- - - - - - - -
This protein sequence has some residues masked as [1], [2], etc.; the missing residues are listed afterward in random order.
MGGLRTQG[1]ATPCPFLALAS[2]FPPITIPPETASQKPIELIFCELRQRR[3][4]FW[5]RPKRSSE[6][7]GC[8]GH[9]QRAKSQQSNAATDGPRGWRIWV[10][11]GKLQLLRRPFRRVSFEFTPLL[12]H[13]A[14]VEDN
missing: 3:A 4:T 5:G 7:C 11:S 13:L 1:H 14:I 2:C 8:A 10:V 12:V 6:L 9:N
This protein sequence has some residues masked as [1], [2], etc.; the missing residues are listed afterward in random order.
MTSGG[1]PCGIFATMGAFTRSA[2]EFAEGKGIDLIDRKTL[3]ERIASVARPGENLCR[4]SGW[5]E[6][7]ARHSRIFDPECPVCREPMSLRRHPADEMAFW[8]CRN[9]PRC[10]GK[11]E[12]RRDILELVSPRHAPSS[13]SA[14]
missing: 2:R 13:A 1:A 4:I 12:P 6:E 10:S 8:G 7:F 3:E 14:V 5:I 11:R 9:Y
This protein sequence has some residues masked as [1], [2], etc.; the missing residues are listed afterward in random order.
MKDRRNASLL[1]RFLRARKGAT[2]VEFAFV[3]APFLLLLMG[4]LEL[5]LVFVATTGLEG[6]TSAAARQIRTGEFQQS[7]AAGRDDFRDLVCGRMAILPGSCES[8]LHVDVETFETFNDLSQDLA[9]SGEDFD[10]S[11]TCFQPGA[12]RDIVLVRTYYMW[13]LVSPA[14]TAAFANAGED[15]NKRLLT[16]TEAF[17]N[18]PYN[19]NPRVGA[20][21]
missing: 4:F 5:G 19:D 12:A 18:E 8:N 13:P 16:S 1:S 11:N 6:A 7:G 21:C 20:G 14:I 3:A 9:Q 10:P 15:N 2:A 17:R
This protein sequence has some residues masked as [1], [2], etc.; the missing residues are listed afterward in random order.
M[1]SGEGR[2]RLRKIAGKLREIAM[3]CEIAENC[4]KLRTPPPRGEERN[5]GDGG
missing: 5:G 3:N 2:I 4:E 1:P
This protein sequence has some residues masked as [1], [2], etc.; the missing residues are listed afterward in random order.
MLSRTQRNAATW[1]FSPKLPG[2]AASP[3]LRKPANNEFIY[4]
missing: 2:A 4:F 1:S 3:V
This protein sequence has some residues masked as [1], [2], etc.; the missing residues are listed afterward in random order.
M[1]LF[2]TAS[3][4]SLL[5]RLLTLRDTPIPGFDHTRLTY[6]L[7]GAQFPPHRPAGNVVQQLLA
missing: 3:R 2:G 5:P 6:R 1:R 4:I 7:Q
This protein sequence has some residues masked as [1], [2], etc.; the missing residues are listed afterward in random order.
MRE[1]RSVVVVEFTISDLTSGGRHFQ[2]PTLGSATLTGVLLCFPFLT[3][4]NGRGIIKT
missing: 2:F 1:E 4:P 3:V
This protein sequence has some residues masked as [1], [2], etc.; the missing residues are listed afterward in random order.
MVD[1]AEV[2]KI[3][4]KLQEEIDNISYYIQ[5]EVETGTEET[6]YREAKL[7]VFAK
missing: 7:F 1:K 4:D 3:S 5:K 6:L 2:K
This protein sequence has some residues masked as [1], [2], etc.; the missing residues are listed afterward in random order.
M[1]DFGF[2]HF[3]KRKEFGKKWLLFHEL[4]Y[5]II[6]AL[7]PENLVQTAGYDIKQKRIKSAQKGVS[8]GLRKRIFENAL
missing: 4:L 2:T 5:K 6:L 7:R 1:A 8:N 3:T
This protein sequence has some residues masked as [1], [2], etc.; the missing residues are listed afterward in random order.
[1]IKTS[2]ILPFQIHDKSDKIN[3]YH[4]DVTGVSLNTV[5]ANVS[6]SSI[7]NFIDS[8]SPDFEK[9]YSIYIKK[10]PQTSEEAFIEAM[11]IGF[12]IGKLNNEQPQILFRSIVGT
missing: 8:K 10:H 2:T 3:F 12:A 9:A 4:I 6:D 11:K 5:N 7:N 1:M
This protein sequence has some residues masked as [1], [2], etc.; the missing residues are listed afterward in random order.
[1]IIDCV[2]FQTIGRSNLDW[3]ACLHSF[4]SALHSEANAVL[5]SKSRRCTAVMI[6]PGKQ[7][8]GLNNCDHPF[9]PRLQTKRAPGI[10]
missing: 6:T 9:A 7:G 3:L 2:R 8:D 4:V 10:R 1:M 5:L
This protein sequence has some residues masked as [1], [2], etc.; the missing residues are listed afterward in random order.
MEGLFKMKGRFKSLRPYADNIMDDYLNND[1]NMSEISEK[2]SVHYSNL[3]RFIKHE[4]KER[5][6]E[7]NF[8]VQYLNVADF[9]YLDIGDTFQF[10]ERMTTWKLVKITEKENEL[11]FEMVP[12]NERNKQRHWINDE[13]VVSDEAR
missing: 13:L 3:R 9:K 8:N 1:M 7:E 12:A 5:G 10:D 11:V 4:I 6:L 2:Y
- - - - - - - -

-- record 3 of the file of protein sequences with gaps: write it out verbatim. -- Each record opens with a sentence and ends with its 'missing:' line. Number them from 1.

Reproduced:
This protein sequence has some residues masked as [1], [2], etc.; the missing residues are listed afterward in random order.
MKDRRNASLL[1]RFLRARKGAT[2]VEFAFV[3]APFLLLLMG[4]LEL[5]LVFVATTGLEG[6]TSAAARQIRTGEFQQS[7]AAGRDDFRDLVCGRMAILPGSCES[8]LHVDVETFETFNDLSQDLA[9]SGEDFD[10]S[11]TCFQPGA[12]RDIVLVRTYYMW[13]LVSPA[14]TAAFANAGED[15]NKRLLT[16]TEAF[17]N[18]PYN[19]NPRVGA[20][21]
missing: 4:F 5:G 19:D 12:A 18:E 8:N 13:P 16:S 1:S 11:N 6:A 7:G 21:C 20:G 14:I 3:A 9:Q 10:P 15:N 2:A 17:R